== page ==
Musk's 5 Step Algorithm to Cut Internal Bureaucracy at Tesla and SpaceX
I just read Walter Isaacson's biography of Elon Musk. It's an interesting and pleasant read, but, oh man, there are many things not to like about Musk's management style. There are, however, also some things we can all learn from his habits. For example, I like how Musk fights his allergy against internal bureaucracy. In particular, I'm inspired by what Isaacson describes as Musk's "algorithm"—his way of ruthlessly busting internal bureaucracy and complacency during production meetings at Tesla and SpaceX.
The 5 steps of Musk's algorithm
Musk's algorithm to bust bureaucracy at his production sites contains five main steps.
1. Question every requirement
Before changing anything in your processes, the first step of Musk's algorithm is to create clarity about every requirement that exists today.
That clarity can be made by attaching a person—and a name—to every requirement. That is, each requirement should come with the name of the person who made that requirement.
Musk: "You should never accept that a requirement came from a department, such as from 'the legal department' or 'the safety department.' You need to know the name of the real person who made that requirement."
Once that clarity is achieved—that is, when every requirement has the person's name attached—then you can start questioning whether these requirements make sense. No matter how smart or how 'powerful' that person is.
Musk: "Requirements from smart people are the most dangerous because people are less likely to question them. Always do so, even if the requirement came from me. Then make the requirements less dumb."
2. Delete any part of the process you can
The second step of Musk's algorithm is all about subtraction—a widely undervalued habit in management. In this case, it is all about deleting any part of the process you can.
In fact, it is all about deleting just a bit more than you feel comfortable with.
Musk: "You may have to add [parts or processes] back later. In fact, if you do not end up adding back at least 10% of them, then you didn't delete enough."
3. Simplify and optimize
Only when you have walked through steps one and two can you start by simplifying and optimizing (parts of) your processes.
This particular order of steps protects you from doing unnecessary work—it keeps you from improving (parts of processes) that you do not need in the end.
Musk: "A common mistake is to simplify and optimize a part or a process that should not exist."
4. Accelerate cycle time
The fourth step of Musk's algorithm is all about speed. It is about finding ways to speed up your bureaucratic processes.
"Every process can be speeded up," says Musk. "But only do this after you have followed the first three steps. In the Tesla factory, I mistakenly spent a lot of time accelerating processes that I later realized should have been deleted."
The fifth and last step of Musk's algorithm involves automation. Now that you have clarity about your processes and have deleted any unnecessary parts to speed up your bureaucratic processes, it is time to start looking for what you can potentially automate.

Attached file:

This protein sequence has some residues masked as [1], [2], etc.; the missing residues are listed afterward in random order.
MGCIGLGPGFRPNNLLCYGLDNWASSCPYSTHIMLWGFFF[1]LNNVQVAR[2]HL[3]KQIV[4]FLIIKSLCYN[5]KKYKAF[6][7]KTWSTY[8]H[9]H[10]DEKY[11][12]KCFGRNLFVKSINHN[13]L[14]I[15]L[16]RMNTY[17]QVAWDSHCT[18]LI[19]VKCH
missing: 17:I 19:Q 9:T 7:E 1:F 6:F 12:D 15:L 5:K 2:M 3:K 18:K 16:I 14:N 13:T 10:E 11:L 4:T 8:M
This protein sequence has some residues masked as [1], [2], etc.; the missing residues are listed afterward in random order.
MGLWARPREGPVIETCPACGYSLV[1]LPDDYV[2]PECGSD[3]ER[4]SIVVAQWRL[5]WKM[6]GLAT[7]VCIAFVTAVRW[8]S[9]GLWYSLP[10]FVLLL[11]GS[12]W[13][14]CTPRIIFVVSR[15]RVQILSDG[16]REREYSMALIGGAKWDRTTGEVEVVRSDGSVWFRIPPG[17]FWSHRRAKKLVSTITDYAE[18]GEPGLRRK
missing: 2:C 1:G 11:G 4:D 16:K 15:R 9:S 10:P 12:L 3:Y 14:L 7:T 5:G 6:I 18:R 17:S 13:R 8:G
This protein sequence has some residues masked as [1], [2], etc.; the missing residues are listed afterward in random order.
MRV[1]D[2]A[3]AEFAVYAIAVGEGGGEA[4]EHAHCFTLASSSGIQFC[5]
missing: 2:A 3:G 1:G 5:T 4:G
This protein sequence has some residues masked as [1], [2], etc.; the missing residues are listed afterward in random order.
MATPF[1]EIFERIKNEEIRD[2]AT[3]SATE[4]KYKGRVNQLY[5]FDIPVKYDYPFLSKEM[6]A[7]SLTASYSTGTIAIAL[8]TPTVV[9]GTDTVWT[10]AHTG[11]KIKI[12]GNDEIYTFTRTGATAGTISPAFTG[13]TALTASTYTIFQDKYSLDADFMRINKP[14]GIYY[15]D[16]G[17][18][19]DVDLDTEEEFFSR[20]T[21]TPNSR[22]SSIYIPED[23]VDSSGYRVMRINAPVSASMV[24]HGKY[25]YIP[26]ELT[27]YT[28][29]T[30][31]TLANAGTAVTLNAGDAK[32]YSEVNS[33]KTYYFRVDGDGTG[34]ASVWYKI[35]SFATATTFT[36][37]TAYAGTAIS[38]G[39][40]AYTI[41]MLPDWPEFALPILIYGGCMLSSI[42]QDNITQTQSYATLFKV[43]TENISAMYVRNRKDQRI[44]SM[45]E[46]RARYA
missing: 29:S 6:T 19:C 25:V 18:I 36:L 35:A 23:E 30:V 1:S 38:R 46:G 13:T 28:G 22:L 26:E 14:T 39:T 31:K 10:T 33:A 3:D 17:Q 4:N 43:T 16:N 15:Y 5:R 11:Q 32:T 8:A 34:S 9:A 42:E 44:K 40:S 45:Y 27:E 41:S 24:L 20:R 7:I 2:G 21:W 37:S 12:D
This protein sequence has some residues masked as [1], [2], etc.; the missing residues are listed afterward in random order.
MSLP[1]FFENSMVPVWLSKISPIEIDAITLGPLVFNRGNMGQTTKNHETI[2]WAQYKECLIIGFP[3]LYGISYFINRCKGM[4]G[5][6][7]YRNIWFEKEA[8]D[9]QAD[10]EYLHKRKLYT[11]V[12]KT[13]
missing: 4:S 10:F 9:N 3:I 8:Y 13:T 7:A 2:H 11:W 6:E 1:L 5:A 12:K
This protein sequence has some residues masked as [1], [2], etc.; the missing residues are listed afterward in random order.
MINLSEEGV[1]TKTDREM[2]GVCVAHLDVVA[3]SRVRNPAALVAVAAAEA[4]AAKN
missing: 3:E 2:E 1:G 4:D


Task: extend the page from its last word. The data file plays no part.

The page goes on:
Musk: "[Automate] comes last. The big mistake in [my factories] was that I began by trying to automate every step. We should have waited until all the requirements had been questioned, parts and processes deleted, and the bugs were shaken out."
Musk's five-step process to bust internal bureaucracy sounds so simple, but the impact can be huge. This impact, by the way, can go far beyond just applying the five steps in production settings.
The steps are useful to keep repeating constantly in the entire organization. All should be wise to adopt them as an internal mantra for organizational improvement.
Just imagine how you can use these five steps to cut bureaucracy in all your organizational processes. Think about how internal bureaucratic processes, like budgeting, procurement, expense reimbursement, and so forth, could improve dramatically.
The possibilities seem endless.
Musk's other management heuristics
Aside from the five main steps, Isaacson describes several other heuristics Musk uses to organize work at his companies.
These are the ones I liked as well:
"All technical managers must have hands-on experience. For example, managers of software teams must spend at least 20% of their time coding. Solar roof managers must spend time on the roofs doing installations. Otherwise, they are like a cavalry leader who can't ride a horse or a general who can't use a sword."
"It's OK to be wrong. Just don't be confident and wrong."
"Never ask your troops to do something you're not willing to do."
"The only rules are the ones dictated by the laws of physics. Everything else is a recommendation."
"When hiring, look for people with the right attitude. Skills can be taught. Attitude requires a brain transplant."
"Whenever there are problems to solve, don't just meet with your managers. Do a skip level, where you meet with the right below your managers."
Back to progressive management examples
Isaacson's book was more than enough doses of Musk's management heuristics for me, for now. It's time to return my focus back to much more progressive management examples.
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